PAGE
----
It has been nearly 30 years since I left my home in Queens, NY to go away to college in upstate New York. I left home foolishly believing that I was leaving all of the pain behind me and would have the opportunity to start a new life for myself. Escaping the abuse from my mother, who had long since emotionally abandoned me, seemed like the clear pathway to emotional salvation. I recognized that very first time I defied my mother – the day I looked at her and began to peel away the mask and illusion of the loving woman only to find a hard, cold, sad and broken cadaver – was the day my mother disengaged and left me at the side of the road. Like an unwanted animal, she practically tossed me from her car and drove off, never looking back. Metaphorically, of course. Time and again, as we battled and brawled, I was left feeling that young girl sitting on the grass alongside the road, confused and afraid, wondering what would become of her. The pain my mother inflicted brought me back to see that scared girl, desperate for someone to come to pick her up. Then I realized that no one ever would.  For, she was invisible. She was voiceless. Her cries were only heard inside her head. She had no way of letting anyone know that she needed help, that she needed to be rescued, that she had been orphaned and was destined to sit beside that road until, possibly, her legs were strong enough to allow her to walk the long distance to find shelter. The masks hid her fears and pain. The veneer covered the fact that she was all alone so that nobody could lend her a hand. I watched her over my shoulder each time we drove by that road, through the arguments and the rejection and the silent treatment when I had committed some unknown crime for which the punishment was isolation in the hole. I was relegated to walk around my house being ignored by own mother, having her pretend that I simply did not exist. And it was always my fault. It was always my doing. It was always deserved. I made her behave that way. I brought it upon myself. I was made to see that little girl, scared and alone while my mother laughed and drove by even faster.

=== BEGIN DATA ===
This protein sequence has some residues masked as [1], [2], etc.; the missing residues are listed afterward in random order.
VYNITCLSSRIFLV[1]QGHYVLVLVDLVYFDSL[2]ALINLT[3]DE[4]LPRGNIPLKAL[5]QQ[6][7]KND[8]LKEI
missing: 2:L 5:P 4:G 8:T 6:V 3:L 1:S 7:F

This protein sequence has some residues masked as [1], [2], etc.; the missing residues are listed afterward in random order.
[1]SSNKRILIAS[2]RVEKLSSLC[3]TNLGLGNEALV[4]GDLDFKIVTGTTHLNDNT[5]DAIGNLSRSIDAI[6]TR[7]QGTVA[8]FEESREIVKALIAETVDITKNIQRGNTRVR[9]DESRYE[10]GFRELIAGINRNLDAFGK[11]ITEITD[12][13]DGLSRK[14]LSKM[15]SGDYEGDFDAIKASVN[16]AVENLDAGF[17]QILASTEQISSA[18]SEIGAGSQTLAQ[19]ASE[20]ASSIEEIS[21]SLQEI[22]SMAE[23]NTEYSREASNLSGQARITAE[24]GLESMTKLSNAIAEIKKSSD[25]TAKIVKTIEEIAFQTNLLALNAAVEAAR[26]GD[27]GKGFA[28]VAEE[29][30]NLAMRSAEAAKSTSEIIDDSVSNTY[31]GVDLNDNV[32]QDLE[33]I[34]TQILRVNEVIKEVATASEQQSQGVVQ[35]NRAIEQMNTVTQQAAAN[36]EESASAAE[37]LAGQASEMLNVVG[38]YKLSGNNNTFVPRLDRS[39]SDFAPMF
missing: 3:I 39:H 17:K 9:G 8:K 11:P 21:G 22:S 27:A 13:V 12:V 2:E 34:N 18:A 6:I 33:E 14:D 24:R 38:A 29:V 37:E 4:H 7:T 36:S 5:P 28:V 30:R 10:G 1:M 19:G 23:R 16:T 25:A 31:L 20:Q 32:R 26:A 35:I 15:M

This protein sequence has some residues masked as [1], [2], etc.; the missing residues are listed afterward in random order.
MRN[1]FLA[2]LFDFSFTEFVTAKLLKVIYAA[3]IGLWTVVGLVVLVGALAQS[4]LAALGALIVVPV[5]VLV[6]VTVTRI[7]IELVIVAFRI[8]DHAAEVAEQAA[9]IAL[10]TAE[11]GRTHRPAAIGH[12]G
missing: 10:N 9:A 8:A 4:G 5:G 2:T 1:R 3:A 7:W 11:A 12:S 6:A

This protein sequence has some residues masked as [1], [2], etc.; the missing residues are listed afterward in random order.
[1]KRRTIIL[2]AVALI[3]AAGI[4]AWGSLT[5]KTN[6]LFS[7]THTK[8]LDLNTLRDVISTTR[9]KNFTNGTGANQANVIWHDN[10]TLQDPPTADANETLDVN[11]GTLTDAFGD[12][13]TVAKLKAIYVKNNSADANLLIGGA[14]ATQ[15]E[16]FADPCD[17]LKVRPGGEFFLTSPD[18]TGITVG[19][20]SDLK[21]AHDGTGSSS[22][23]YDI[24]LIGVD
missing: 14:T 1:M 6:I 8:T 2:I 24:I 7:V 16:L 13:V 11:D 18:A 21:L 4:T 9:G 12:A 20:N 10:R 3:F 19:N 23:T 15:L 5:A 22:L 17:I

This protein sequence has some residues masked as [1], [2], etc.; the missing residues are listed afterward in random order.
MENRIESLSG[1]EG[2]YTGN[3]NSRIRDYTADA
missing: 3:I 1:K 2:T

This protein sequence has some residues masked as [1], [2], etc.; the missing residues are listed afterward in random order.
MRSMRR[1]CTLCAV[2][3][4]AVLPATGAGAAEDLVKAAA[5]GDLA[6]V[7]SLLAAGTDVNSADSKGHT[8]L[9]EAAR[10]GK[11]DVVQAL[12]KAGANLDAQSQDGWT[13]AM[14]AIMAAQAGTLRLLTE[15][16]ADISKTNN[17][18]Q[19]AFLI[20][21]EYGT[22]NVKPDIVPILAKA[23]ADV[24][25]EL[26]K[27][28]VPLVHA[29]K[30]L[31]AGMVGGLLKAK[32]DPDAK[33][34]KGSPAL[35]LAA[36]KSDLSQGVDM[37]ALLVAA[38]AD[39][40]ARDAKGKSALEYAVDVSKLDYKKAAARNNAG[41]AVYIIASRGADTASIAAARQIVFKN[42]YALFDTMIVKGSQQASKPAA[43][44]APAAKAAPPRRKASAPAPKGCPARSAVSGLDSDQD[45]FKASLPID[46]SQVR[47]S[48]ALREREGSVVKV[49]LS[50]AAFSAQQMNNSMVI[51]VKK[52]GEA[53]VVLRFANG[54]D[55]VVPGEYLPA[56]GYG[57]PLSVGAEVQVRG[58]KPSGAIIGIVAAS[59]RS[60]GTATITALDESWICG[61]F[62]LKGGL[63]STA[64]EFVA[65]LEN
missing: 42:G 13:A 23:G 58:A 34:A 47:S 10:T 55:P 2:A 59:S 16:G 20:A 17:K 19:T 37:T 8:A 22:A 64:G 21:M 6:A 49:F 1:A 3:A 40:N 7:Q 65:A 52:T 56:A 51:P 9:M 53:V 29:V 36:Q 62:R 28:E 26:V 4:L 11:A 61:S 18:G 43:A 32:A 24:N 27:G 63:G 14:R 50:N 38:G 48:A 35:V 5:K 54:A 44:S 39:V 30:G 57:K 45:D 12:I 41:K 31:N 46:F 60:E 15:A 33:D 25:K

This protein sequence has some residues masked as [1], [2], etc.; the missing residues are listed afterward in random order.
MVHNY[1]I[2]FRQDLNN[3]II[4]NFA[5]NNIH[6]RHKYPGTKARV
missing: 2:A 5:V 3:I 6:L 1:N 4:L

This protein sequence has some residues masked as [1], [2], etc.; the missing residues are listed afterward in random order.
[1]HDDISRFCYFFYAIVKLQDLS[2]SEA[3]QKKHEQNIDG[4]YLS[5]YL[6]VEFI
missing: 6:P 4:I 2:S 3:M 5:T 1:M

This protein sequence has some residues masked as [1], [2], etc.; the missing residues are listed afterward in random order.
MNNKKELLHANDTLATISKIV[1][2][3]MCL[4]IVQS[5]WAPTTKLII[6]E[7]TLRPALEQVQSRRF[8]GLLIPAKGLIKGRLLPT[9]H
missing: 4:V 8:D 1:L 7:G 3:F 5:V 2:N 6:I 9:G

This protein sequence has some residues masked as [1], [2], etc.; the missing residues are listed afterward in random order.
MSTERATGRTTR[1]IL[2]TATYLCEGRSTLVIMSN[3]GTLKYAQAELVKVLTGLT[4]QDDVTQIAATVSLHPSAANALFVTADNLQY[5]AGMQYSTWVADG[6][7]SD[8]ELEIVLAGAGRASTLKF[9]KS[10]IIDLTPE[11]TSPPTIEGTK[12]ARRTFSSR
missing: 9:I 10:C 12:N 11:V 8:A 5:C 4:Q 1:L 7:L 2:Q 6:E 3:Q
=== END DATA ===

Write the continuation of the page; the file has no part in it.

Ironically, when I packed my bags to finally leave for school, I had to listen to my mother’s sobs, her relentless reminders about how she was being abandoned and being forced to worry about how she might get on without me. At the time, I did not realize that she had secretly tucked away, underneath the books and the vinyl, a set of knives that would jut out when I was not looking. Randomly, I would feel the stabs and watch the blood flow but never truly understood where it was coming from. I struggled to understand why I couldn’t fit in with the other girls who were rushing sororities and going to parties and falling in love. Unbeknownst to me, they could see the blood dripping from my hands and ran away, not wanting to take on the task of bandaging me up and nursing me back to health. Who would? I was unaware that others could so clearly see carnage of little girl who had been run over one too many times by 18-wheelers who swerved a little too close to the shoulder when she stepped out in the darkness of night to see if, perhaps, today might be the day that she would be rescued. Others were afraid of me. They didn’t exactly know why. My masks were transparent.